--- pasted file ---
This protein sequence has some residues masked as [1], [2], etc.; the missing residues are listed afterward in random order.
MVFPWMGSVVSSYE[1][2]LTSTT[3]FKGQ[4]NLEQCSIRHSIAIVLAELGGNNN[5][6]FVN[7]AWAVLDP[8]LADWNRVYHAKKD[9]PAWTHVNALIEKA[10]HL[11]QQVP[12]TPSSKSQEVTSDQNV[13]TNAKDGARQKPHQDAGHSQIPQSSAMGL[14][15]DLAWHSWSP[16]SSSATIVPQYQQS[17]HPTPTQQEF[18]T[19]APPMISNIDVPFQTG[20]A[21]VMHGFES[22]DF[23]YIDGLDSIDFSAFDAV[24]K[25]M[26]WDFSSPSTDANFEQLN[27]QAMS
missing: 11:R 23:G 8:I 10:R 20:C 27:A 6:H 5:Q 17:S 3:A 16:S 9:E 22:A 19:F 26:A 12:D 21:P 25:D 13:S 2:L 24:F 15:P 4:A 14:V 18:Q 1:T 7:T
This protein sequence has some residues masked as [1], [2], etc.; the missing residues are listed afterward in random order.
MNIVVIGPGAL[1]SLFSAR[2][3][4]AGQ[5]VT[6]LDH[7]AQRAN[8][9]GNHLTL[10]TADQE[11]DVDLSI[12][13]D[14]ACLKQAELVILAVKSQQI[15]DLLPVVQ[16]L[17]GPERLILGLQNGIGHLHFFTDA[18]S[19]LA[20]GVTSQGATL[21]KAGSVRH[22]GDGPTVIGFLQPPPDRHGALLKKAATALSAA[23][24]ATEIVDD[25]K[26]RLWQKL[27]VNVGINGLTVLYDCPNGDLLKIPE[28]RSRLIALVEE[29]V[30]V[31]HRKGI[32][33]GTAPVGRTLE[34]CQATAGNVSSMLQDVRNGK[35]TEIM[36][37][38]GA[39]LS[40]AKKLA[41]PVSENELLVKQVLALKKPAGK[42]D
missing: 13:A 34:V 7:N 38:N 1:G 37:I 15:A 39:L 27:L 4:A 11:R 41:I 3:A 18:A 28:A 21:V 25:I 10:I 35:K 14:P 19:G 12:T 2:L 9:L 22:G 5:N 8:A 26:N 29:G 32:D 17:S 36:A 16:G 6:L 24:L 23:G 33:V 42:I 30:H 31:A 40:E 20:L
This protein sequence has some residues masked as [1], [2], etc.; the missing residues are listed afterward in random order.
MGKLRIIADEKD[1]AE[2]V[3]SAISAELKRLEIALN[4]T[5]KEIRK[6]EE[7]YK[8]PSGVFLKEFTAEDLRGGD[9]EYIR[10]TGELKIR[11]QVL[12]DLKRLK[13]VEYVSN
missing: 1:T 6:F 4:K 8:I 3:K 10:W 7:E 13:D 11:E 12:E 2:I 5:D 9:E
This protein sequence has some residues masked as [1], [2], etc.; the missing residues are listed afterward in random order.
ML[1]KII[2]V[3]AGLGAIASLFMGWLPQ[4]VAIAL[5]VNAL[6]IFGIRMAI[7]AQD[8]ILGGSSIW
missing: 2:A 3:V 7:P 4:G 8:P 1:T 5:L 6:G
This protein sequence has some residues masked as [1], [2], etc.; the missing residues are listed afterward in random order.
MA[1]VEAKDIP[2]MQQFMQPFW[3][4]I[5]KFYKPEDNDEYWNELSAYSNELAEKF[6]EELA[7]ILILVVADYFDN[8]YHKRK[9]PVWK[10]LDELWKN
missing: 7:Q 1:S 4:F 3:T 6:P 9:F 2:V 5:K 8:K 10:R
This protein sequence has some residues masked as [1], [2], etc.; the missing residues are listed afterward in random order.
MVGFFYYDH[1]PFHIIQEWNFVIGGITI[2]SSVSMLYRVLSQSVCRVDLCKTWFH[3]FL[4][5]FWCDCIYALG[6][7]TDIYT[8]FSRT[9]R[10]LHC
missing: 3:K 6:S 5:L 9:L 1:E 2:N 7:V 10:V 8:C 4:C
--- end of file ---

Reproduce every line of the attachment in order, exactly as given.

This protein sequence has some residues masked as [1], [2], etc.; the missing residues are listed afterward in random order.
MVFPWMGSVVSSYE[1][2]LTSTT[3]FKGQ[4]NLEQCSIRHSIAIVLAELGGNNN[5][6]FVN[7]AWAVLDP[8]LADWNRVYHAKKD[9]PAWTHVNALIEKA[10]HL[11]QQVP[12]TPSSKSQEVTSDQNV[13]TNAKDGARQKPHQDAGHSQIPQSSAMGL[14][15]DLAWHSWSP[16]SSSATIVPQYQQS[17]HPTPTQQEF[18]T[19]APPMISNIDVPFQTG[20]A[21]VMHGFES[22]DF[23]YIDGLDSIDFSAFDAV[24]K[25]M[26]WDFSSPSTDANFEQLN[27]QAMS
missing: 11:R 23:G 8:I 10:R 20:C 27:A 6:H 5:Q 17:S 3:A 16:S 9:E 22:A 19:F 26:A 12:D 21:P 25:D 13:S 2:L 24:F 15:P 4:A 14:V 18:Q 1:T 7:T
This protein sequence has some residues masked as [1], [2], etc.; the missing residues are listed afterward in random order.
MNIVVIGPGAL[1]SLFSAR[2][3][4]AGQ[5]VT[6]LDH[7]AQRAN[8][9]GNHLTL[10]TADQE[11]DVDLSI[12][13]D[14]ACLKQAELVILAVKSQQI[15]DLLPVVQ[16]L[17]GPERLILGLQNGIGHLHFFTDA[18]S[19]LA[20]GVTSQGATL[21]KAGSVRH[22]GDGPTVIGFLQPPPDRHGALLKKAATALSAA[23][24]ATEIVDD[25]K[26]RLWQKL[27]VNVGINGLTVLYDCPNGDLLKIPE[28]RSRLIALVEE[29]V[30]V[31]HRKGI[32][33]GTAPVGRTLE[34]CQATAGNVSSMLQDVRNGK[35]TEIM[36][37][38]GA[39]LS[40]AKKLA[41]PVSENELLVKQVLALKKPAGK[42]D
missing: 13:A 34:V 7:N 38:N 1:G 37:I 15:A 39:L 27:L 4:A 11:R 41:I 3:A 18:A 28:A 21:V 25:I 10:I 35:K 14:P 19:G 12:T 2:L 9:L 22:G 5:N 8:A 26:N 29:G 32:D 17:S 36:A 16:G 6:L 24:L 23:G 33:V 42:I 30:H 31:A 40:E 20:L
This protein sequence has some residues masked as [1], [2], etc.; the missing residues are listed afterward in random order.
MGKLRIIADEKD[1]AE[2]V[3]SAISAELKRLEIALN[4]T[5]KEIRK[6]EE[7]YK[8]PSGVFLKEFTAEDLRGGD[9]EYIR[10]TGELKIR[11]QVL[12]DLKRLK[13]VEYVSN
missing: 1:T 6:F 4:K 8:I 3:K 10:W 7:E 13:D 11:E 12:E 2:I 5:D 9:E
This protein sequence has some residues masked as [1], [2], etc.; the missing residues are listed afterward in random order.
ML[1]KII[2]V[3]AGLGAIASLFMGWLPQ[4]VAIAL[5]VNAL[6]IFGIRMAI[7]AQD[8]ILGGSSIW
missing: 2:A 3:V 7:P 4:G 8:P 1:T 5:L 6:G
This protein sequence has some residues masked as [1], [2], etc.; the missing residues are listed afterward in random order.
MA[1]VEAKDIP[2]MQQFMQPFW[3][4]I[5]KFYKPEDNDEYWNELSAYSNELAEKF[6]EELA[7]ILILVVADYFDN[8]YHKRK[9]PVWK[10]LDELWKN
missing: 7:Q 1:S 4:F 3:T 6:P 9:F 2:V 5:K 8:K 10:R
This protein sequence has some residues masked as [1], [2], etc.; the missing residues are listed afterward in random order.
MVGFFYYDH[1]PFHIIQEWNFVIGGITI[2]SSVSMLYRVLSQSVCRVDLCKTWFH[3]FL[4][5]FWCDCIYALG[6][7]TDIYT[8]FSRT[9]R[10]LHC
missing: 3:K 6:S 5:L 9:L 1:E 2:N 7:V 10:V 8:C 4:C